By Jake Johnson,
“Utility companies have chased higher and higher profits and enriched investors rather than keep prices stable for working families.”
With colder winter weather looming, a new analysis released Tuesday shows that the nine largest energy utility companies in the U.S. raked in nearly $14 billion in combined profits during the first three quarters of this year—and dished out roughly $11 billion to their wealthy shareholders—as tens of millions of U.S. households struggled to pay their utility bills due to soaring costs.
The watchdog group Accountable.US found that NextEra Energy, Duke Energy, Southern Company, Dominion Energy, Constellation Energy, Eversource Energy, Entergy Corporation, DTE Energy, and CMS Energy Corporation brought in $13.8 billion in the first nine months of this fiscal year. The firms, the nine largest in the U.S. by market capitalization, returned over $11.2 billion to shareholders during that period in the form of dividends and stock buybacks.
“It is clear corporate greed continues to be a primary driver of high costs on everything from groceries to heating bills.”
The utility giants’ massive profits have come at a cost to U.S. households, roughly 20 million of which are behind on their utility payments as providers continue to raise rates across the U.S., pushing home energy costs to unaffordable levels and prompting warnings of a “tsunami of shutoffs.”
The Center for Biological Diversity recently estimated that utilities have shut off households’ power 440,000 times across 15 states that have made their rates publicly available, a large increase from last year.
“Well-heeled utility company CEOs are holding consumers’ feet to the fire with exorbitant energy prices,” Liz Zelnick, director of Accountable.US’ Economic Security and Corporate Power program, said in a statement Tuesday. “Not because they have to, judging by their own high profits and generous giveaways to wealthy investors—but because they can with colder weather on the horizon.”
“To prey on families who use a necessary service with unreasonable and unjustified rate hikes is corporate greed at its worst,” Zelnick added.
The Accountable.US analysis shows that the same large utility companies raking in huge profits and paying their executives massive pay packages are driving price increases nationwide.
Southern Company’s Georgia subsidiary, for instance, “had a near-12% rate hike approved in June 2022—and in August 2022, its Tennessee subsidiary was granted a rate hike that would result in typical monthly home heating bills rising by about 25%,” the analysis notes.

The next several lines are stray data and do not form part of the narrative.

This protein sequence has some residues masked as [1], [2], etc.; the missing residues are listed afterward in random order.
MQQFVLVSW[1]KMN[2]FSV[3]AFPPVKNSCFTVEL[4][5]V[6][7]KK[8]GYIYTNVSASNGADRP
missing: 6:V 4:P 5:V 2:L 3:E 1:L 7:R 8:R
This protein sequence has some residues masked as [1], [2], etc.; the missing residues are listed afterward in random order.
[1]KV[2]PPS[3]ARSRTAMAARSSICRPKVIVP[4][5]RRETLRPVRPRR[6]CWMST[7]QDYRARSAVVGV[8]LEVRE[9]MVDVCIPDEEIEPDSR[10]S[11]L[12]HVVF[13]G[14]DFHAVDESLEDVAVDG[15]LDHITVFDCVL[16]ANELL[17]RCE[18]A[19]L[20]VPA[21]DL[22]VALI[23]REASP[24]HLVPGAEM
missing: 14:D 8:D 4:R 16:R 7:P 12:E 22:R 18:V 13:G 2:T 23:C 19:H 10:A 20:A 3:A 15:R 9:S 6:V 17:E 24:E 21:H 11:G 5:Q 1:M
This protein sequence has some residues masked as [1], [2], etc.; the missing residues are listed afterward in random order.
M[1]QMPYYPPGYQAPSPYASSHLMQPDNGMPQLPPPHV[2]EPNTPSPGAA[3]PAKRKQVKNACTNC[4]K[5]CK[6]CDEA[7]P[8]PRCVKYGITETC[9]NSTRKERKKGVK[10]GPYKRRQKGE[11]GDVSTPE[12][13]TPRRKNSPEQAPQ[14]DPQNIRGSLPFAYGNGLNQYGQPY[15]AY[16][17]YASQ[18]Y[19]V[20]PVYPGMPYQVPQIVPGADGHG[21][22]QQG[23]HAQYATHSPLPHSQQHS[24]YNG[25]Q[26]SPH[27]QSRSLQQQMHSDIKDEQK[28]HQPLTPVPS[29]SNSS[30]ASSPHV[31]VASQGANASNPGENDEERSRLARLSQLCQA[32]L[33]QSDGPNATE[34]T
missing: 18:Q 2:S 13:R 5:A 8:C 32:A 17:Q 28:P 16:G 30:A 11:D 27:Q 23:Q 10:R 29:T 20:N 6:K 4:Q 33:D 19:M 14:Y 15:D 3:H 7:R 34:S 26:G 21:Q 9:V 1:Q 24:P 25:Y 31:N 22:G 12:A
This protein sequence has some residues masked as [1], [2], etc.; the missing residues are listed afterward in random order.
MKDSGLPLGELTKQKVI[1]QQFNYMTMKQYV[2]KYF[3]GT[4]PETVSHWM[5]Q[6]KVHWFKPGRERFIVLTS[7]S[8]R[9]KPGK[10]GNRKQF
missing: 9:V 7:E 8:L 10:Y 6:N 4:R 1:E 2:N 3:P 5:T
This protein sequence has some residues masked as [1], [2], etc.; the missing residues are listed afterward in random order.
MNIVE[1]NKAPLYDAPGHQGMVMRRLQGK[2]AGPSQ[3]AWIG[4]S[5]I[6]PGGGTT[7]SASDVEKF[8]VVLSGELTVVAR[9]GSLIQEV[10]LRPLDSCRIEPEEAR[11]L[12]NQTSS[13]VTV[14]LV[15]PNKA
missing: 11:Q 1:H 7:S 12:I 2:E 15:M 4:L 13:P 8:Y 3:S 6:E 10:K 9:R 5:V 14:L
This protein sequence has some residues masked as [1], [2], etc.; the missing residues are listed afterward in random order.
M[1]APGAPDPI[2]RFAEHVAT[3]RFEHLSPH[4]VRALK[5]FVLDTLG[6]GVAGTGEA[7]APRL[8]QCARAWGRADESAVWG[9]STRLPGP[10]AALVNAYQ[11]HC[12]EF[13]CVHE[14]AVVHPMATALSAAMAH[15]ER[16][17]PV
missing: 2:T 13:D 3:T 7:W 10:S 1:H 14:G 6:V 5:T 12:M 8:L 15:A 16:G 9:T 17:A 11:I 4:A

NEW REPORT: 1 in 6 U.S. homes are behind on utility bills. Yet, the Top 9 U.S. utility companies hiked rates in 2022 while reaping nearly $14 billion in profit.
— Accountable.US (@accountable_us) December 13, 2022
NBC News reported in October that “nationwide, investor-owned utilities have requested rate increases amounting to nearly $12 billion from the beginning of the year through the end of August.”
Zelnick argued that utility giants’ price hikes are part of a broader trend of corporate price-gouging, a practice that companies frequently excuse by pointing to higher overall inflation throughout the economy.
“Like so many other industries during the pandemic, utility companies have chased higher and higher profits and enriched investors rather than keep prices stable for working families,” said Zelnick. “While the economy is seeing signs of slowing inflation, it is clear corporate greed continues to be a primary driver of high costs on everything from groceries to heating bills—a problem that won’t be solved by the Fed’s one-track-minded policy of excessive interest rate hikes that threaten millions of jobs.”
Utility firms’ greedy behavior throughout the coronavirus pandemic has drawn the attention of progressive lawmakers such as Reps. Cori Bush (D-Mo.), Rashida Tlaib (D-Mich.), and Jamaal Bowman (D-N.Y.), who in September introduced a resolution that would recognize access to utilities such as electricity and heating as a basic human right.
The Resolution Recognizing the Human Rights to Utilities has not yet received a vote.
“Utilities are the foundation we build our lives upon,” Tlaib said in a statement upon introduction of the measure. “In the richest country the world has ever known, it is an outrage that millions of Americans struggle with utility insecurity, substandard and dangerous services, and inhumane shutoffs.”
“It’s time to change the conversation around what we all deserve, take the profit motive out of providing the basics of a good life, and give every American the opportunity to thrive,” Tlaib added.
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